On Sat, 20 Jan 2007 wrote:

    >
    > I disagree. Local variables are used most often. I see a good chance of
    > getting bitten by this problem, especially when using generic variable names
    > like i or x as block parameters to loop iterators.
    >


    i've been writing ruby in production 90% of my coding time for nearly 6 years
    and have hit this only one or two times. i'd say it's a valid concern but
    nearly always a massive sign of code smell: one simply should never have too
    many variables to keep in ones head in scope at any given moment. if one
    does, it's time to refactor.

    > Suppose you've got a simple loop to iterate through an array
    >
    > data.each { |x| x*x}
    >
    > Now you refactor some code and end up cutting-and-pasting that loop into a
    > method that happens to use x as a parameter. Suddenly your loop behaves
    > differently. x is no longer local to the block and it overwrites the local
    > variable in your method.


    you're quite right. what i fail to see is how a 'local' method changes that
    one bit. consider, say you paste the above snippet into some code that has an
    'x' defined 20 lines up, you don't notice and introduce a bug. in order to
    prevent this you are advocating this

    local :x do
    data.each { |x| x*x}
    end

    so a re-def of x will raise an error. at first glance that seems ok.
    consider this however: one must __know_in_advance__ which vars to declare
    local and which not. in your example it's the only obivous one but, in fact,
    there are two candidates: 'x' and 'data'. now, in this case we know that we
    do, in fact, require the 'data' var __not__ to be local, but to picked up from
    the current scope. note that it's __precisely__ this ability to do mixed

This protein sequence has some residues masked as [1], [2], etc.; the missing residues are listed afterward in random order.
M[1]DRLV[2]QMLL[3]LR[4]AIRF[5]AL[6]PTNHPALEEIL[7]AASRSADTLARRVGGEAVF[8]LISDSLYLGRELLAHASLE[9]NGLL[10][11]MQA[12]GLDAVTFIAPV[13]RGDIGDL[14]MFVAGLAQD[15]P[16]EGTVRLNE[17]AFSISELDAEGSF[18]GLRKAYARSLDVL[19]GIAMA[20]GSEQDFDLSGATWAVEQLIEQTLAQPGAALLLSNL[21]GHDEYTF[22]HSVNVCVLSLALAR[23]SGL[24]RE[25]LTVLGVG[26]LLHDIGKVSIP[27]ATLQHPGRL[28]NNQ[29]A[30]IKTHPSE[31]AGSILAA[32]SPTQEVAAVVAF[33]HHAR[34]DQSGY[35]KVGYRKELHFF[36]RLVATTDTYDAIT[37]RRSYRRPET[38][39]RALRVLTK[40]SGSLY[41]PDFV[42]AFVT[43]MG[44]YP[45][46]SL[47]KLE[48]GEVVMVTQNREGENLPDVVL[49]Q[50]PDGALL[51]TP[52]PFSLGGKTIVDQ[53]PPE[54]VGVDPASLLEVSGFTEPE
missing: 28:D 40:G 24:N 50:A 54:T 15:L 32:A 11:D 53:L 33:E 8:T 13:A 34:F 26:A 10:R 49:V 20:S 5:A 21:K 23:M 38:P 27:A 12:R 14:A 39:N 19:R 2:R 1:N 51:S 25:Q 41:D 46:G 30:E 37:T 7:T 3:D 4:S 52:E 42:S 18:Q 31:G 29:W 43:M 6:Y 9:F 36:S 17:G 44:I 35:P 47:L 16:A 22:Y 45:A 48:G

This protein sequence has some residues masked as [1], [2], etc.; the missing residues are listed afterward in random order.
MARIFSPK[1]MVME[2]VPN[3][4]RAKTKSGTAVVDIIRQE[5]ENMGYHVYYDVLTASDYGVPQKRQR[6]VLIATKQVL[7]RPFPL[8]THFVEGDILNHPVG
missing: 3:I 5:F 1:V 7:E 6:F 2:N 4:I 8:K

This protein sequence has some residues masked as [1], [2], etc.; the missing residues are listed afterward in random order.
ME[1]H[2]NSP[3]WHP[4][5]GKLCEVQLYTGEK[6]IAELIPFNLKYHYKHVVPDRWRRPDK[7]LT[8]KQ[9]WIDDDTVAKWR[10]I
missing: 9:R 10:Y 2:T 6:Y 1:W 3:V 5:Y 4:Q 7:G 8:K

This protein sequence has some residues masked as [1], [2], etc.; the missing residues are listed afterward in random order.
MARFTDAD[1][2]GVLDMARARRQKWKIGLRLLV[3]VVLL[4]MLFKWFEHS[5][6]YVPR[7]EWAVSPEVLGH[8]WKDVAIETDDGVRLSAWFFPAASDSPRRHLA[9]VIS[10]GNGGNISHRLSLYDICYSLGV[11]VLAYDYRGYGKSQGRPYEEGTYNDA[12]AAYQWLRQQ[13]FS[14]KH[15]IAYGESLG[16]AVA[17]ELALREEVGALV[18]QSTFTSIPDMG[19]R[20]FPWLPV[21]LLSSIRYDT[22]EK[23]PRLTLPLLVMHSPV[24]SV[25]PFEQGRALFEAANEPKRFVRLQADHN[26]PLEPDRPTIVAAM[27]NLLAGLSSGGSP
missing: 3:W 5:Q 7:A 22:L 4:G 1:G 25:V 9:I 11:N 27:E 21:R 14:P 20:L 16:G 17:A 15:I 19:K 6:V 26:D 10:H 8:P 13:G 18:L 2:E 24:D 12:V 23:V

scoping which makes blocks useful at all - otherwise we'd all just pass
    stuff around.

    perhaps you see where i'm going? in order to use local effectively with even
    a moderately complex peice of code one needs to look at the code and decide
    which vars should be local, which should be block-local (ruby 1.9), and which
    should be scoped normally. all this has to be known __up_front__!

    the thing is, if i have to know, as a programmer, up front which vars to
    declare local then i don't have a problem any more! ;-)

    so, imho, you are correct in pointing out a source for errors but blocks, like
    all coding contructs, must be weighed by comparing advantages vs. disadvatages
    and the mixing of scopes certainly resides on both lists.

    it would be nice if way existed to solve the problem you have underscored, but
    if that solution requires me to do the same amount of work that i had to do
    before to solve it 'manually' then it simply becomes line noise and, as we all
    know, any code you write that you don't have to is simply adding bugs.

    my 2cts.

    kind regards.

    -a
    --
    we can deny everything, except that we have the possibility of being better.
    simply reflect on that.
    - the dalai lama
    , Jan 19, 2007
    #7
  8. Guest

    On Jan 19, 12:59 pm, wrote:
    > On Sat, 20 Jan 2007 wrote:
    > > Suppose you've got a simple loop to iterate through an array

    >
    > > data.each { |x| x*x}

    >
    > > Now you refactor some code and end up cutting-and-pasting that loop into a
    > > method that happens to use x as a parameter. Suddenly your loop behaves
    > > differently. x is no longer local to the block and it overwrites the local
    > > variable in your method.

    > you're quite right. what i fail to see is how a 'local' method changes that
    > one bit. consider, say you paste the above snippet into some code that has an


    It changes it because you fail-fast with a NameError rather than
    possibly introducing a bug that may not be near to the source of the
    error.

    > 'x' defined 20 lines up, you don't notice and introduce a bug. in order to
    > prevent this you are advocating this
    >
    > local :x do
    > data.each { |x| x*x}
    > end
    >
    > so a re-def of x will raise an error. at first glance that seems ok.
    > consider this however: one must __know_in_advance__ which vars to declare
    > local and which not.


    The local vars are the ones that you want to be local in the block. I
    think this is always easy. And, when you have to cut-and-paste, you
    copy the entire local block, so that the protection it gives you
    travels with the code.

    > in your example it's the only obivous one but, in fact,
    > there are two candidates: 'x' and 'data'. now, in this case we know that we
    > do, in fact, require the 'data' var __not__ to be local, but to picked up from
    > the current scope. note that it's __precisely__ this ability to do mixed
    > scoping which makes blocks useful at all - otherwise we'd all just pass
    > stuff around.
    >
    > perhaps you see where i'm going? in order to use local effectively with even
    > a moderately complex peice of code one needs to look at the code and decide